What to Pack for Horseback Riding Lessons

When you or your child first start out with riding lessons, one of the biggest questions you will probably have is what do you pack in a riding lesson bag? That’s a great question! The supplies that you pack for riding lessons start out very basic and then over time you might add more items as your riding levels progress. Let’s jump right in!

It doesn’t matter what age you are: starting out in a horseback riding lesson program is EXCITING! I remember taking lessons as a kid and I remember how much I looked forward to them every week. The great news about starting in a lesson program is that riders don’t need much in the way of equipment to get started. Assuming that you are taking lessons at a lesson barn, you can rely on the farm to provide the horse, tack, riding area, grooming tools and of course, the instructor.

Having a few basics on hand can help a beginner horseback rider feel prepared and also be as comfortable and as safe as possible throughout the lesson. (Pssst…. need a riding lesson bag? We have some suggestions!)

The Basics – What Every Beginner Needs

Some of these items will be worn to the barn (jeans/jodhpurs, boots) and others can be packed in your lesson bag and used once you arrive at the farm!

  • Boots: Proper footwear is important for both safety and comfort during a ride. Choose boots that have a small heel, which prevents the foot from slipping through the stirrup. For those first few rides when you’re trying the sport out, you can get away with cowboy boots from a big box store. If it seems like riding is going to turn into a regular hobby, consider upgrading to boots made specifically for equestrian sports.
  • Helmet: I say to my own kids often: you only get one brain. A well-fitting helmet can protect from serious injuries and should be worn while both on the horse and on the ground while working with the horse. Did you know that helmets expire? Helmets should typically be replaced every 5 years OR after a fall that has head impact. Never leave your riding helmet in a hot car – the extreme heat can damage the protective foam that absorbs fall impacts.
  • Jeans or Jodhpurs: Choose long pants like jeans or jodhpurs to protect your legs from getting pinched in the stirrup leathers.
  • Horse Treats: Treats after a ride are a fun way to build a bond with the horse you ride. Popular treats include carrots, apples, peppermints, homemade horse treats or store-bought horse treats. Always ask your trainer or horse owner what treats their horse can eat before you feed them.
  • Hair Tie: For those with long hair, keeping it tied back is important for both comfort and safety.
  • Snack and Water Bottle: Riding horses can really work up an appetite! Pack a small snack in your lesson bag for a post-ride refuel. Staying hydrated is always important. Bring a water bottle for some sipping pre, during, and post ride.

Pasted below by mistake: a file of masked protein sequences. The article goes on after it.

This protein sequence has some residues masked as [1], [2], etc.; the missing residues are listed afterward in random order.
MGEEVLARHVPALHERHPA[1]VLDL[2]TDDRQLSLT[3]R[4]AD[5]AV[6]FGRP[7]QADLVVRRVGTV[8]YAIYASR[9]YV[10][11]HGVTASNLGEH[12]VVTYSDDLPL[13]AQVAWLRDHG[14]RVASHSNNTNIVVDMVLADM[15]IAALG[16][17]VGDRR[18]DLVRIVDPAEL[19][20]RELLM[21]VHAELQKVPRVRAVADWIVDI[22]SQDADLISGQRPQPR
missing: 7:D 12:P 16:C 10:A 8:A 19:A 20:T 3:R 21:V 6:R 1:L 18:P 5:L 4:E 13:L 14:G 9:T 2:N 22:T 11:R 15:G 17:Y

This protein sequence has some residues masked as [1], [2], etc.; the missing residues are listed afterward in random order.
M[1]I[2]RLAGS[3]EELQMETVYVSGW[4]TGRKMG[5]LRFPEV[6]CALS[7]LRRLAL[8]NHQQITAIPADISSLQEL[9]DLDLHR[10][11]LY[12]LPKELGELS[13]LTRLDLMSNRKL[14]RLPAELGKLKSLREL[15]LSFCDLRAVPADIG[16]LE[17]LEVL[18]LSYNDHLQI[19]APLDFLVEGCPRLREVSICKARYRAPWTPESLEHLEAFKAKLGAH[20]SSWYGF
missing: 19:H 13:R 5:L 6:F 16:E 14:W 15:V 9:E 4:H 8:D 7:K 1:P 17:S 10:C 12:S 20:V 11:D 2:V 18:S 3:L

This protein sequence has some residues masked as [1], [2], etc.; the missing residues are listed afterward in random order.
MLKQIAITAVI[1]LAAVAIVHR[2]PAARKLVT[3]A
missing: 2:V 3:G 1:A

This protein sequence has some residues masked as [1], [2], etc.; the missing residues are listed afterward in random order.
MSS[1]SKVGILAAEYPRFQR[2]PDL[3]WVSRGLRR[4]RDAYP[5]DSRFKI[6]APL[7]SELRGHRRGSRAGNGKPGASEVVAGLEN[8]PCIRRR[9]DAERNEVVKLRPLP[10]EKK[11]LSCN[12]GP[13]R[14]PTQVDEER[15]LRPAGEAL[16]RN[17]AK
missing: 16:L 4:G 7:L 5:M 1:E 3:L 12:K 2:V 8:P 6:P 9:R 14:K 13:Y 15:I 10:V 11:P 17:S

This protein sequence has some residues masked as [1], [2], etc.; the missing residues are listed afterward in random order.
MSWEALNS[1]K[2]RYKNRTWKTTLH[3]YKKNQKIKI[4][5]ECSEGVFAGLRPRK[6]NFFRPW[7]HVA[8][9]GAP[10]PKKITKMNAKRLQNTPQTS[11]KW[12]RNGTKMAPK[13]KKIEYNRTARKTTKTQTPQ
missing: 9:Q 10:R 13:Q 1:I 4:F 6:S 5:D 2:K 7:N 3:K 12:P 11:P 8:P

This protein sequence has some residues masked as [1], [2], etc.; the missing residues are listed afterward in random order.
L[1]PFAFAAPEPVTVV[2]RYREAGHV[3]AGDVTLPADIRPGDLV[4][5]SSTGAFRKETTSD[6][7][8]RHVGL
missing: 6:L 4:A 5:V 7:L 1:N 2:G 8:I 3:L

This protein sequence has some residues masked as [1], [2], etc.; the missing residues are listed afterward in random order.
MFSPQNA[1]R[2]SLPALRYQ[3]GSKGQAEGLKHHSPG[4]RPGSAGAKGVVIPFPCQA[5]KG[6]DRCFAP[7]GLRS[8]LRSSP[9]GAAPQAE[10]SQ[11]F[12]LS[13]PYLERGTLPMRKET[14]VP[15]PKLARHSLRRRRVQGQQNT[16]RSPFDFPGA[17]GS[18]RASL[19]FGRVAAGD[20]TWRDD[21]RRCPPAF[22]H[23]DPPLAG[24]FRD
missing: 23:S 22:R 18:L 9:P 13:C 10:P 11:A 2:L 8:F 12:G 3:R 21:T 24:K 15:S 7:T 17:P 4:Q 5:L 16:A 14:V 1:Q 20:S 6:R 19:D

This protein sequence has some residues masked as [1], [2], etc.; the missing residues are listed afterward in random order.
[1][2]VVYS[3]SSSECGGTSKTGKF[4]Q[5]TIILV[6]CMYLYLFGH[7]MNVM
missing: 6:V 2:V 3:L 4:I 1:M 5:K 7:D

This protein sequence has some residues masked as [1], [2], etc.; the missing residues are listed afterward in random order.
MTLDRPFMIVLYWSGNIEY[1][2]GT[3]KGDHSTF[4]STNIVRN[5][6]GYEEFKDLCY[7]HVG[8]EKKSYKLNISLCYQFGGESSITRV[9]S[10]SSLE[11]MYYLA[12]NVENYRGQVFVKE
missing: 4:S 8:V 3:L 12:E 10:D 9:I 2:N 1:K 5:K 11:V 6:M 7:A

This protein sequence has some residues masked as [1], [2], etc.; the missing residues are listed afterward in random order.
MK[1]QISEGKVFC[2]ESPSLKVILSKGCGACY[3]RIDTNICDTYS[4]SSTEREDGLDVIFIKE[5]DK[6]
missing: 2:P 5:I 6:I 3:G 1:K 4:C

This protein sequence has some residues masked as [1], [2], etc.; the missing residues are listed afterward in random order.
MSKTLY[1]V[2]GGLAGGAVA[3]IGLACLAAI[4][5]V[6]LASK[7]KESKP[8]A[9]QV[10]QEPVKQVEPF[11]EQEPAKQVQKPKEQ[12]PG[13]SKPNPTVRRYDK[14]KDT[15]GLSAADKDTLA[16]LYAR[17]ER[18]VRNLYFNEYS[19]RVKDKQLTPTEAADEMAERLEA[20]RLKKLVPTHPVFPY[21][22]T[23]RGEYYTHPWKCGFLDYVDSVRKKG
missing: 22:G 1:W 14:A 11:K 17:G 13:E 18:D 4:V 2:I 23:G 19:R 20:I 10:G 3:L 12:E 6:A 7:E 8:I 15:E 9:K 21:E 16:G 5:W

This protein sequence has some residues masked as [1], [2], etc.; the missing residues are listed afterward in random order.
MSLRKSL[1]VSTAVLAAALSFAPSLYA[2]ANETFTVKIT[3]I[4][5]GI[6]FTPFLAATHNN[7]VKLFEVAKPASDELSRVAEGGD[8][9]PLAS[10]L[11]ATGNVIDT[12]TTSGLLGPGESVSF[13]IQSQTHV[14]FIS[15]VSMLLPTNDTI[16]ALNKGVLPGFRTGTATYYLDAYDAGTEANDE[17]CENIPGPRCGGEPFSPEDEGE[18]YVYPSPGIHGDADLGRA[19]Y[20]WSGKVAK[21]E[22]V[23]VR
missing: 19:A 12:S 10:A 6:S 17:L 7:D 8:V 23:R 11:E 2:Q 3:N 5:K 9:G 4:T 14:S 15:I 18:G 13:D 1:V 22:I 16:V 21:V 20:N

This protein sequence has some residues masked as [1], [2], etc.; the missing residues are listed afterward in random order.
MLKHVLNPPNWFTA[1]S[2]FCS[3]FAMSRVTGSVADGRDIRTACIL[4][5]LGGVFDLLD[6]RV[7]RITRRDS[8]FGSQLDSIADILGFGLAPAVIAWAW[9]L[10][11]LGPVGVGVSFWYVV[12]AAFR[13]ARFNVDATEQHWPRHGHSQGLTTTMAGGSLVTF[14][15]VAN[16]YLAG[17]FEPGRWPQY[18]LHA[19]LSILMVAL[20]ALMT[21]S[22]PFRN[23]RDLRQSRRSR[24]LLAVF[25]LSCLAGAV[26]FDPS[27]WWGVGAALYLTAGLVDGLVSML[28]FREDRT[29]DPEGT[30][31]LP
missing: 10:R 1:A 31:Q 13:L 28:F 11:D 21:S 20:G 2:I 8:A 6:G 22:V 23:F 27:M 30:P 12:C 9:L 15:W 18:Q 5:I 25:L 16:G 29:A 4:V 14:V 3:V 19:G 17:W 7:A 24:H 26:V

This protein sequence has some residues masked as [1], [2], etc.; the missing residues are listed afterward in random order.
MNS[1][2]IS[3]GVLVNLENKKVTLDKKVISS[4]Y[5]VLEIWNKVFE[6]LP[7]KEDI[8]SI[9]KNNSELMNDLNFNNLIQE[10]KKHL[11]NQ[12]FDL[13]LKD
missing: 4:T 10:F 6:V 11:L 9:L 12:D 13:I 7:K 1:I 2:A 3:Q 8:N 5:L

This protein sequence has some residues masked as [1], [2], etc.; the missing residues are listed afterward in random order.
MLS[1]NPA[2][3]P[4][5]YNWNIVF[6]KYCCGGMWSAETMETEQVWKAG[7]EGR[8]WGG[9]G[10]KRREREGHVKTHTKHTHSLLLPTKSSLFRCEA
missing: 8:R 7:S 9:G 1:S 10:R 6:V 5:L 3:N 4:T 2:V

As You Grow – Adding to Your Pack

Progressing from the occasional rider to a regular weekly rider is a fun accomplishment! Spending more time on a horse might mean adding a few more tools to your lesson bag.

  • Half Chaps: Half chaps are a popular piece of equestrian apparel. They go over your long pants and protect your lower legs even more against painful rubbing from the saddle or stirrups. Half chaps also provide more grip with your legs.
  • Crop: Some horses respond to crops as a form of communication. When used properly, crops can aid in communication with the horse, and should be used responsibly and respectfully. Your trainer will tell you if a crop is necessary or not.

Additional Must-Haves for the Committed Equestrian

As you find yourself or your child committing to a regular, consistent riding program, you will likely spend even more time at the barn! Consider adding these items to your bag:

  • Gloves: Riding gloves can both protect your hands and also improve your grip on the reins.
  • Sunscreen and Bug Spray: For outdoor lessons, sunscreen and bug spray are essential to protect the skin.
  • First Aid Kit: A small, personal kit for minor scrapes or blisters can be a lifesaver.
  • Notebook and Pen: Encourage kids to jot down what they learned or questions they might have after the lesson.

Tips for Organizing Your Lesson Bag

Here are some tips for keeping your lesson bag organized and well-stocked:

  • Check your bag before and after lessons. Make sure that you have packed everything you might need. If you used any supplies during your lesson, make sure that it is replaced or replenished before the next lesson.
  • Use small organizers and zipper pouches to keep track of smaller items. Grab a packing cube set for clothing like extra socks or a clean tshirt. Small compartment organizers are helpful for keeping little supplies contained. A wet bag is a great idea for dirty clothes.
  • Clean out your bag often. There is nothing worse than finding that apple that you forgot to feed your lesson pony 4 weeks after you packed it. Clean out the lesson bag frequently and throw out old food and other trash.

I hope that these tips and ideas are helpful as you pack your lesson bag! Starting out in the world of horseback riding can feel overwhelming, but it doesn’t have to be! When in doubt, ask other riders/parents at the barn – they are usually the best resource for newcomers!

Is there anything you would add to our list? Leave us a comment and tell us about it!


Leave a Comment